Underneath its colorful shell of swashbuckling pirate adventures, boyish hi-jinx, and clock-eating crocodiles, Peter Pan’s story is terribly sad. Sure, he gets to play and have fun forever, but by refusing to grow up he loses all of his friends and the girl he loves; he is forced to watch through the window as the people he holds dear grow old without him — a fate arguably worse than the death he so deeply fears.
“Intimate Grammar,” which opened the New York Israel Film Festival on May 5, takes this gloomy heart of the Peter Pan story and sets it in 1960s Israel, in the years leading up to the Six Day War. Based on the critically lauded novel “The Book of Intimate Grammar” by David Grossman, the film chronicles the arrested adolescence of Aharon, played by a wistfully adorable Roee Elsberg. A whip-smart, artistic child, Aharon is stuck in an ill-fitting blue-collar family that, because of the too-recent Holocaust, fears and scorns Aharon’s sensitivity and formidable intellect (“The in’electuals and the artists were the first to die there,” his father cautions).
More serious, his body is developmentally stuck, just on the cusp of adolescence. Small for his age at 11, Aharon begins to notice certain changes in his peers, like armpit hair, which he marks worriedly in a notebook. Two years later, when everyone around him has been thrust headlong into the awkward business of puberty, Aharon remains a child against his will, left behind by his growing friends. He can’t join the Israeli Youth Guard; a doctor mistakes him at 15 for a 10-year-old. He competes with his best friend, Gidon, for the affections of a girl, knowing that he will inevitably lose. “Maybe I’ll stay like this forever, with only my thoughts growing up,” he worries in voiceover. Aaron’s rough, overbearing mother blames him, hypersensitive (especially in an uneasy, post-Holocaust Israel) to the perception that she is underfeeding him.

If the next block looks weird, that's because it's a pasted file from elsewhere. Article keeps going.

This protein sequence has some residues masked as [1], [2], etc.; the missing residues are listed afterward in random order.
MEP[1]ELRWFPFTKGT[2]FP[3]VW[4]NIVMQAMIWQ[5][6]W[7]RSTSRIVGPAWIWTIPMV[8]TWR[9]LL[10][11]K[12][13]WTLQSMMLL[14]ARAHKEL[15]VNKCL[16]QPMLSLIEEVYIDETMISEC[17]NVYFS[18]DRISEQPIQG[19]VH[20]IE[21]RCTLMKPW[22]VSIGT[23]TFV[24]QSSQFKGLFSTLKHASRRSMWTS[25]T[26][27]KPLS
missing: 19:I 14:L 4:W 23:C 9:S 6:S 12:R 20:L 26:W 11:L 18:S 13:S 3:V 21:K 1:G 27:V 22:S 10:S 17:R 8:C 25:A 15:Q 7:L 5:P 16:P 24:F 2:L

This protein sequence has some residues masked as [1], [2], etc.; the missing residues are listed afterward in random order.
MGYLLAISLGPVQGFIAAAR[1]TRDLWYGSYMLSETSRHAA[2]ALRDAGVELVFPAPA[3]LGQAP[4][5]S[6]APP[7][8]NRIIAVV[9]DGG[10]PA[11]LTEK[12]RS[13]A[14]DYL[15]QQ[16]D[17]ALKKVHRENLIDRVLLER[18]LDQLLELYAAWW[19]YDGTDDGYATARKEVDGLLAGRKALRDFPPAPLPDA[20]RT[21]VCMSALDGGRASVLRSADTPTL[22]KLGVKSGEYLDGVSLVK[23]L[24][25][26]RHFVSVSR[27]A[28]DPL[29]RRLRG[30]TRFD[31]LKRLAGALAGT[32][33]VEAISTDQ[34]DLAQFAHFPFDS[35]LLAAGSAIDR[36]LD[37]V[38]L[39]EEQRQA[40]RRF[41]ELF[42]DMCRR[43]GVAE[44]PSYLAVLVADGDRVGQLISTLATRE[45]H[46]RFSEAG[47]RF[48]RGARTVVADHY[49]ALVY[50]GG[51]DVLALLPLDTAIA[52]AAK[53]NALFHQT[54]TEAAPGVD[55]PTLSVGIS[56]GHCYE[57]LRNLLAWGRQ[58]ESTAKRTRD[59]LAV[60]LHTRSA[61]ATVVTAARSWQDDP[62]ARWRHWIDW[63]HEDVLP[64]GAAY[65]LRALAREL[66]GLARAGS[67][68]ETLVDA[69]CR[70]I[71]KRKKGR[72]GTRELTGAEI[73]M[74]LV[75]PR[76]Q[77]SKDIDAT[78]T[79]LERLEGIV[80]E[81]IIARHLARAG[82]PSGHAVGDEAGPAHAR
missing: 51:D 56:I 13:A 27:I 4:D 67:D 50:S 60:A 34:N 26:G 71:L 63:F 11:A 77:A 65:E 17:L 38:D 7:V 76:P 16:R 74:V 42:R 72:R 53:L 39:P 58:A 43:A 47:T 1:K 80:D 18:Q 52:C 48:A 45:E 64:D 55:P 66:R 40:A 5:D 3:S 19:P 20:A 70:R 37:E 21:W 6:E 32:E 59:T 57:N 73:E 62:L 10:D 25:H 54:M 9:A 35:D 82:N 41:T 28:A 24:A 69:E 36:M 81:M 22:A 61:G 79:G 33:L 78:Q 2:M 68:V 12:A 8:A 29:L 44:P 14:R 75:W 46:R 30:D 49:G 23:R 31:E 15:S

The title of the film (and the book) comes from a scene in which Aharon and Gidon are studying the “present continuous” tense in English grammar: “I am running, I am jumping, I am playing.” Aharon sees his perpetual child-state as a sort of “present continuous,” and he whispers to himself throughout the film: “I am jumping. I am running. I am Aharoning.”
This central story, of a gifted young mind watching helplessly as his world passes him by, is where the film is at its strongest and most coherent. Elsberg’s performance, too, is achingly mature, a heartbreaking portrayal of Aharon’s steadily escalating anxiety and eventual breakdown. “They’re starting off on their road to death, and I haven’t yet,” he muses.
Unfortunately, the rest of “Intimate Grammar” is bit of a mess. I have not read Grossman’s book, but I got the impression that director and screenwriter Nir Bergman tried to cram too many of its plot elements into an hour and 45 minutes, failing to flesh out most of them. There’s Aharon’s parents’ crumbling marriage; his dying, neglected grandmother; a brief glossing-over of the great capers Aharon and his friends used to enjoy in their youth (like Peter Pan, he is their ringleader before everyone grows up, a shifting and interesting dynamic that is barely acknowledged). Despite all of these competing narratives, the film drags to a near halt somewhere in the middle, spending loads of time on a lonely, beautiful neighbor (Evelyn Kaplun) who nearly goes broke paying Aharon’s father to do odd jobs around her house and keep her company. I suspect that very complicated factors motivate both the continuation of a frayed marriage and the excruciatingly slow, visible affair between the father and the neighbor, but I have no clue what they are.
Even so, “Intimate Grammar” is lovely and haunting, and the final few minutes, in which Aharon descends into a madness worthy of the most tragic opera heroines, will be seared into my memory for a while. I should add here that the film looks absolutely beautiful, capturing the softness of fading daylight better than almost anything I’ve ever seen.
Watch the trailer for ‘Intimate Grammar’: